The impact of prenatal maternal risk, fearless temperament and early parenting on adolescent callous-unemotional traits: a 14-year longitudinal investigation
Barker, Edward D. and Oliver, B.R. and Viding, E. and Salekin, R.T. and Maughan, B. (2011) The impact of prenatal maternal risk, fearless temperament and early parenting on adolescent callous-unemotional traits: a 14-year longitudinal investigation. Journal of Child Psychology and Psychiatry 52 (8), pp. 878-888. ISSN 0021-9630.
Objective: Proposals have been submitted to the DSM-V for the addition of a callous-unemotional (CU) specifier for conduct problem (CP) youth (CP/CU). While the addition of such a diagnostic category may aid in the identification of homogeneous CP subtypes, evidence on risks for the development of CP/CU remains limited. The present study sought to examine the extent to which CP/CU in early adolescence could be differentiated by family- and child-based risks from pregnancy to age 4â€ƒyears. Method: Using data from approximately 7,000 mothers and their offspring (51% male) participating in the Avon Longitudinal Study of Parents and Children, the authors examined maternal prenatal risks (psychopathology, criminality, substance use), child's fearless temperament (age 2â€ƒyears) and harsh and warm parenting (age 4â€ƒyears) as predictors of CP and CU at age 13; then used follow-back analyses to explore pre- and early post-natal risks in more detail. Results:â€‚ Maternal prenatal risks increased fearless temperament and CP and CU. Fearless temperament was also prospectively associated with higher levels of early adolescent CP and CU, above and beyond parenting and prenatal maternal risks. Follow-back analyses showed fearless temperament in boys manifested as lower response to punishment cues, while for girls this temperament was indexed by boldness toward novel situations and strangers, particularly for CP/CU youth. Conclusions: The current findings suggest that (i) maternal prenatal risks and fearless temperament showed a dose-response relationship with CP and CU (i.e., higher clustering of risks tended to relate to both higher levels and the co-occurrence of CU with CP), and (ii) intervention programs that aim to improve behavioural outcomes may consider targeting specific temperamental features in both boys and girls.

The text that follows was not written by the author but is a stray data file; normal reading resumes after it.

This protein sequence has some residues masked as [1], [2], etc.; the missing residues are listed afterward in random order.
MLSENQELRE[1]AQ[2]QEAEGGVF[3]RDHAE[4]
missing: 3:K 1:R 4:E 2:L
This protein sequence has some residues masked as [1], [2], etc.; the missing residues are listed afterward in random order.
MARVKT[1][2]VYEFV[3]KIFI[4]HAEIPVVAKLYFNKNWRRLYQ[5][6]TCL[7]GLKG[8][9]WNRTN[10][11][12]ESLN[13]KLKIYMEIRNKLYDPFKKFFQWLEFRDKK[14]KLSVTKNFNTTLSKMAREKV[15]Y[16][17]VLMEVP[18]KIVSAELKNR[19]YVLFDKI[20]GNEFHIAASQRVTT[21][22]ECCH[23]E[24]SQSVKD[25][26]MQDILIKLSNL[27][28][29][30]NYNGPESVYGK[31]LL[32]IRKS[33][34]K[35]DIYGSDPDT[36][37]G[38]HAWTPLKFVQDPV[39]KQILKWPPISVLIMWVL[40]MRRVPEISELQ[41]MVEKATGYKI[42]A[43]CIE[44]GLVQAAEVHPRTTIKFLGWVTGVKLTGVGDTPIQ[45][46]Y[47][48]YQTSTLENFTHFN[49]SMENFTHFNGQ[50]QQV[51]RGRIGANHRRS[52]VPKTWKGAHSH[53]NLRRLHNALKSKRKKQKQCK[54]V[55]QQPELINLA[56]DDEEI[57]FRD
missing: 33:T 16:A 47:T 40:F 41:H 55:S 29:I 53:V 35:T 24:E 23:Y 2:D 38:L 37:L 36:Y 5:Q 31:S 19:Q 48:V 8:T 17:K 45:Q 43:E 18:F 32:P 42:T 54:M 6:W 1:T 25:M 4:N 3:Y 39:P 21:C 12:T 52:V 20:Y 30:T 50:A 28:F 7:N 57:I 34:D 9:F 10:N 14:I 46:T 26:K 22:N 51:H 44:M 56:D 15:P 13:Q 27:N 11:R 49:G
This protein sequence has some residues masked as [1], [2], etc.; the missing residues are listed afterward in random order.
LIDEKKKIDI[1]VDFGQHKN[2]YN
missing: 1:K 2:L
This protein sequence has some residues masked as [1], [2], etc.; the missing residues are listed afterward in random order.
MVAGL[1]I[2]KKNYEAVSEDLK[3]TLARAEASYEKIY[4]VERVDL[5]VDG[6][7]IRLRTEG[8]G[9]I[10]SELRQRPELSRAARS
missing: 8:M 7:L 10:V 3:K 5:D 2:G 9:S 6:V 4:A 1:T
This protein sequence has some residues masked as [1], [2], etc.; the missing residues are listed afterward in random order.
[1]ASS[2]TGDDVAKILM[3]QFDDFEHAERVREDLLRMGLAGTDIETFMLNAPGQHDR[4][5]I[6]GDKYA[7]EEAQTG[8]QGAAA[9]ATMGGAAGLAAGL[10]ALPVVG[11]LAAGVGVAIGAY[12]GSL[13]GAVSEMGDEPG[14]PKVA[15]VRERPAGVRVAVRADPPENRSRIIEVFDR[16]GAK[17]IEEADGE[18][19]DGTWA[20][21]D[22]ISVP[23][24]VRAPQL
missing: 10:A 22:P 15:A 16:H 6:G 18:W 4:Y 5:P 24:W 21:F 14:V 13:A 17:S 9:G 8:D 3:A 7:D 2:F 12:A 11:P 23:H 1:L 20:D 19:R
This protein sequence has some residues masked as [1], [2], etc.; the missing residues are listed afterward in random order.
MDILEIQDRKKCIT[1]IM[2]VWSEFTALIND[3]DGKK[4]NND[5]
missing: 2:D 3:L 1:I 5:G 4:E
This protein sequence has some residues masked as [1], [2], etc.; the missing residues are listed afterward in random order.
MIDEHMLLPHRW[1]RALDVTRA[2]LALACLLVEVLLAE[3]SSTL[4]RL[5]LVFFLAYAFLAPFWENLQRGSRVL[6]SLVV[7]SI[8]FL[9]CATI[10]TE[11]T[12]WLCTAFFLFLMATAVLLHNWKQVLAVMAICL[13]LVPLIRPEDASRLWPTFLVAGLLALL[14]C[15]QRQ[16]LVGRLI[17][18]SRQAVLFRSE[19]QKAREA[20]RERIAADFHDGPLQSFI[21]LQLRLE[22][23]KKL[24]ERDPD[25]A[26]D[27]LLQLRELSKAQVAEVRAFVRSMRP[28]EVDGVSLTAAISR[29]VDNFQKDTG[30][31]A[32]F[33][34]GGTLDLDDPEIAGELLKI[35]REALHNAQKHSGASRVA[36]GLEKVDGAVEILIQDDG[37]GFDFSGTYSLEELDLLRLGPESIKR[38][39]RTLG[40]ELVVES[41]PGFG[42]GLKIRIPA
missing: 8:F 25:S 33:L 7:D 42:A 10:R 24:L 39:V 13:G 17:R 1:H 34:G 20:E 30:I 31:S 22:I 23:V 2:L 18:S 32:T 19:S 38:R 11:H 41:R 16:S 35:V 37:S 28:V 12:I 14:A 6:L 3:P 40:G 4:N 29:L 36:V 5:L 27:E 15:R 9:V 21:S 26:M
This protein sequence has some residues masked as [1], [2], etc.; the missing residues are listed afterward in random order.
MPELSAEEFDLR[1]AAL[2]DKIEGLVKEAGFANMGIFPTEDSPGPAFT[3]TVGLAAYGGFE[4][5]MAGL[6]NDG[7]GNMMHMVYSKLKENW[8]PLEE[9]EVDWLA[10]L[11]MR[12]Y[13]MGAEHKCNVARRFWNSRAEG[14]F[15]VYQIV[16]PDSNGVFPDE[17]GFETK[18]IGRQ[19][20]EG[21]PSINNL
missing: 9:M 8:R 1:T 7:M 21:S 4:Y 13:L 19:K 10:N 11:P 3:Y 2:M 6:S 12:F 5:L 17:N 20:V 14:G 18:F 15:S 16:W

|Keyword(s) / Subject(s):||Avon Longitudinal Study of Parents and Children, prenatal risks, early parenting, conduct problems, callous-unemotional traits|
|School:||Birkbeck Schools and Departments > School of Science > Psychological Sciences|
|Date Deposited:||24 May 2011 10:44|
|Last Modified:||17 Apr 2013 12:20|
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